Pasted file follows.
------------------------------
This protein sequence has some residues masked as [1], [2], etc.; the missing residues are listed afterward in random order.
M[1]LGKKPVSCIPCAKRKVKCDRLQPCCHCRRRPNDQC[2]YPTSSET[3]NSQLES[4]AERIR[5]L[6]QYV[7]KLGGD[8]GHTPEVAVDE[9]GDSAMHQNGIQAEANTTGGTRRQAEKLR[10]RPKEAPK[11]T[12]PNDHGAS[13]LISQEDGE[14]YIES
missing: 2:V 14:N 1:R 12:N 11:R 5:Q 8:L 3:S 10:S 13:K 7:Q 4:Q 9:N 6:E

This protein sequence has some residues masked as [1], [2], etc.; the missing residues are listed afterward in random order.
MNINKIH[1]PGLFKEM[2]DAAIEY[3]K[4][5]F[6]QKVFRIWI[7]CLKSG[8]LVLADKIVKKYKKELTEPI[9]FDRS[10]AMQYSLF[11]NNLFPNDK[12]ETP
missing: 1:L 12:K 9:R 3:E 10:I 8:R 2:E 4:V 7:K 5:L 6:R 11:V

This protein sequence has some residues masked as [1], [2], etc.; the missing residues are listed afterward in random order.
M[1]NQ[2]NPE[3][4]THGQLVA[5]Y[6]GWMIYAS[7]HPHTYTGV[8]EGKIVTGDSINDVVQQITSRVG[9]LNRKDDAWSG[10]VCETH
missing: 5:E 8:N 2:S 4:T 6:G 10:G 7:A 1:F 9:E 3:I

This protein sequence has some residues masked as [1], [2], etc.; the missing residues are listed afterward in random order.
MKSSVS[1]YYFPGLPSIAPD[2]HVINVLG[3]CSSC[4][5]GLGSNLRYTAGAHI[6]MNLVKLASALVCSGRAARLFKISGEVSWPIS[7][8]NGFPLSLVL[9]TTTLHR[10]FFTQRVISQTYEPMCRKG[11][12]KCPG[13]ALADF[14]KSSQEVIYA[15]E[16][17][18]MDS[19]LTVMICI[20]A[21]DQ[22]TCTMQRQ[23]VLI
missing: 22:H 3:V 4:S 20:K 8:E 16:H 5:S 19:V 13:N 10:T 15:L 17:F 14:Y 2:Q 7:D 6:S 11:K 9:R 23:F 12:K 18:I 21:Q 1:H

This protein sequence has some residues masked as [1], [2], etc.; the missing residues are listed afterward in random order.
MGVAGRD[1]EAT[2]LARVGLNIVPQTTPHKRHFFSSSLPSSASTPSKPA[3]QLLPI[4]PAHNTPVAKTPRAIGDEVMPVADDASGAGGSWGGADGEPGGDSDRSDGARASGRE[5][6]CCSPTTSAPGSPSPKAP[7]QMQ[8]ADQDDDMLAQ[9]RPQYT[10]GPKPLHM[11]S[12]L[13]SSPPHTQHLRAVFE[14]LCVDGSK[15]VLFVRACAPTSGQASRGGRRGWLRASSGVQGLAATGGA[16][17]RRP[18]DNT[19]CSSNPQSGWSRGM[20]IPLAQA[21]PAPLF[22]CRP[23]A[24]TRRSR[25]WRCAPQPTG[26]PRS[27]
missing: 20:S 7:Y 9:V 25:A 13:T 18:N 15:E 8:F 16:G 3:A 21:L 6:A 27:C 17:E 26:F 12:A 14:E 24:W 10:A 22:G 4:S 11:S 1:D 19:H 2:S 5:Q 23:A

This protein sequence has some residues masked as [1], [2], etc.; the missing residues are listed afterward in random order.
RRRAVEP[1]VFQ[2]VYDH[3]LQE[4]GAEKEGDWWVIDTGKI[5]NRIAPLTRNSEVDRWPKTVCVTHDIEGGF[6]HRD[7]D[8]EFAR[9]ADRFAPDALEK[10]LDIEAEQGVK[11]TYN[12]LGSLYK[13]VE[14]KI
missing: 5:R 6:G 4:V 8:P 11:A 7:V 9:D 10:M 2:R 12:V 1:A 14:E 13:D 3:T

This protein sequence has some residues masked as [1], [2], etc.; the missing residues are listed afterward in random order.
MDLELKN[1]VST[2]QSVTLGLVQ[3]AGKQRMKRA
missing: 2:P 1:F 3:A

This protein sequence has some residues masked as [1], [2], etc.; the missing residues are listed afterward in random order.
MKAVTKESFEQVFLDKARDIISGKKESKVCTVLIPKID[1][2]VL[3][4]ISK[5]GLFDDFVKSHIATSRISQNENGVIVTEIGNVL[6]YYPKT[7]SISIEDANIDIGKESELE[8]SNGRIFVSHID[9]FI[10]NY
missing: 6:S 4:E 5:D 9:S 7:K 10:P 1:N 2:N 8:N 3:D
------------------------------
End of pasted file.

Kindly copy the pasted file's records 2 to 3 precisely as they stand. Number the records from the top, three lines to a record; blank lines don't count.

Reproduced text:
This protein sequence has some residues masked as [1], [2], etc.; the missing residues are listed afterward in random order.
MNINKIH[1]PGLFKEM[2]DAAIEY[3]K[4][5]F[6]QKVFRIWI[7]CLKSG[8]LVLADKIVKKYKKELTEPI[9]FDRS[10]AMQYSLF[11]NNLFPNDK[12]ETP
missing: 1:L 12:K 9:R 3:E 10:I 8:R 2:E 4:V 7:K 5:L 6:R 11:V

This protein sequence has some residues masked as [1], [2], etc.; the missing residues are listed afterward in random order.
M[1]NQ[2]NPE[3][4]THGQLVA[5]Y[6]GWMIYAS[7]HPHTYTGV[8]EGKIVTGDSINDVVQQITSRVG[9]LNRKDDAWSG[10]VCETH
missing: 5:E 8:N 2:S 4:T 6:G 10:G 7:A 1:F 9:E 3:I